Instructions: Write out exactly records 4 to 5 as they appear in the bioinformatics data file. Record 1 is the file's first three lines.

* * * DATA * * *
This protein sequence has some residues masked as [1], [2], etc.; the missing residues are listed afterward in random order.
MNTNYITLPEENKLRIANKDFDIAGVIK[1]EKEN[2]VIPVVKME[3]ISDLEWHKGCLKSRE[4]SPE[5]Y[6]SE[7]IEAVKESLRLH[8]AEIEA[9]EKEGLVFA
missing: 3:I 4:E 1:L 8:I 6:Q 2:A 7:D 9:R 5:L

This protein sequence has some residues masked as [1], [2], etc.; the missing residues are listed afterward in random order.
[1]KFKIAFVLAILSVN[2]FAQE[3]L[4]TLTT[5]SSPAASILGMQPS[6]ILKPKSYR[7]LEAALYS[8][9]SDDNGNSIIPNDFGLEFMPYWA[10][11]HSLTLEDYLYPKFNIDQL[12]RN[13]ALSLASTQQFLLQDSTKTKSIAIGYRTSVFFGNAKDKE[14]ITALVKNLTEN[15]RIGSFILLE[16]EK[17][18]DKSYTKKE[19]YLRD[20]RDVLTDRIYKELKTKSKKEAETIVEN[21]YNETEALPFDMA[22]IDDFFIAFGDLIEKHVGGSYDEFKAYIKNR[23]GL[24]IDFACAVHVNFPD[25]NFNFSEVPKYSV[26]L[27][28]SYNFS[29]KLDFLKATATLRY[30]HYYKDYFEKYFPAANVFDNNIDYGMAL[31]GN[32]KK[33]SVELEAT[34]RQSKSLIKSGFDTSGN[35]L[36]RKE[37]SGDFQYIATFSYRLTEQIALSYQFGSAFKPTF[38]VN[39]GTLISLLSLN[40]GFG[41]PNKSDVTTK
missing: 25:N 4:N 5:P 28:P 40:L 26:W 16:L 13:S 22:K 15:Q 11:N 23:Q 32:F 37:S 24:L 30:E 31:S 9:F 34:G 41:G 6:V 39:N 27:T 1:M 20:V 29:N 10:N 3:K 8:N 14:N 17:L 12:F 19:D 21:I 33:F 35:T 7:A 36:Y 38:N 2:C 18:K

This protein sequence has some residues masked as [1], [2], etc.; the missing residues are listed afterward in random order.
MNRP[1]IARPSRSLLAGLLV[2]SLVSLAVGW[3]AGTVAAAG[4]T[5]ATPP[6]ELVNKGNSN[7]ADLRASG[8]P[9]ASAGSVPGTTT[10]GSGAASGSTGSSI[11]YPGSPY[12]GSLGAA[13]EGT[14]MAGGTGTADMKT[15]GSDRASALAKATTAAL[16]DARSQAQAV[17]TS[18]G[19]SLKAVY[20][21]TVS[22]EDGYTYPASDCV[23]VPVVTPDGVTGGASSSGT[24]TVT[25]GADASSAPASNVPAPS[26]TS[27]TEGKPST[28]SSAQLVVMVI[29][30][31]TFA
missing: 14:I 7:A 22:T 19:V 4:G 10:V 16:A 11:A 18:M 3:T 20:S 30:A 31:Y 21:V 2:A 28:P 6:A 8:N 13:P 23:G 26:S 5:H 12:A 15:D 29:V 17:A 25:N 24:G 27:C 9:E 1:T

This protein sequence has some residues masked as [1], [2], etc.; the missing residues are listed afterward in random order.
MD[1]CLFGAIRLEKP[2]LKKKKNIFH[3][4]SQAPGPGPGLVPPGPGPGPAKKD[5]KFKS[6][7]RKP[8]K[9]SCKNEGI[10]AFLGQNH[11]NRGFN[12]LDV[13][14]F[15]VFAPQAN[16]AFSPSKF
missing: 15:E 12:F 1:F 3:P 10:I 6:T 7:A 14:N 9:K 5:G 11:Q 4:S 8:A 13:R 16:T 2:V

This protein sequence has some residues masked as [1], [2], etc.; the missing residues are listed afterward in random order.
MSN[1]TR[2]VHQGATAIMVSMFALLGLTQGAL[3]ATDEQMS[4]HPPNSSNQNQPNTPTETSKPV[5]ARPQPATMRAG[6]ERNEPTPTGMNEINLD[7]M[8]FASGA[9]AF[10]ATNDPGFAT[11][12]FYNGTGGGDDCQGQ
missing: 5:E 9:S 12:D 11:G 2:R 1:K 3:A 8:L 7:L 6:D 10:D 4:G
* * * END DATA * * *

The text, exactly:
This protein sequence has some residues masked as [1], [2], etc.; the missing residues are listed afterward in random order.
MD[1]CLFGAIRLEKP[2]LKKKKNIFH[3][4]SQAPGPGPGLVPPGPGPGPAKKD[5]KFKS[6][7]RKP[8]K[9]SCKNEGI[10]AFLGQNH[11]NRGFN[12]LDV[13][14]F[15]VFAPQAN[16]AFSPSKF
missing: 15:E 12:F 1:F 3:P 10:I 6:T 7:A 14:N 9:K 5:G 11:Q 4:S 8:A 13:R 16:T 2:V

This protein sequence has some residues masked as [1], [2], etc.; the missing residues are listed afterward in random order.
MSN[1]TR[2]VHQGATAIMVSMFALLGLTQGAL[3]ATDEQMS[4]HPPNSSNQNQPNTPTETSKPV[5]ARPQPATMRAG[6]ERNEPTPTGMNEINLD[7]M[8]FASGA[9]AF[10]ATNDPGFAT[11][12]FYNGTGGGDDCQGQ
missing: 5:E 9:S 12:D 11:G 2:R 1:K 3:A 8:L 7:L 6:D 10:D 4:G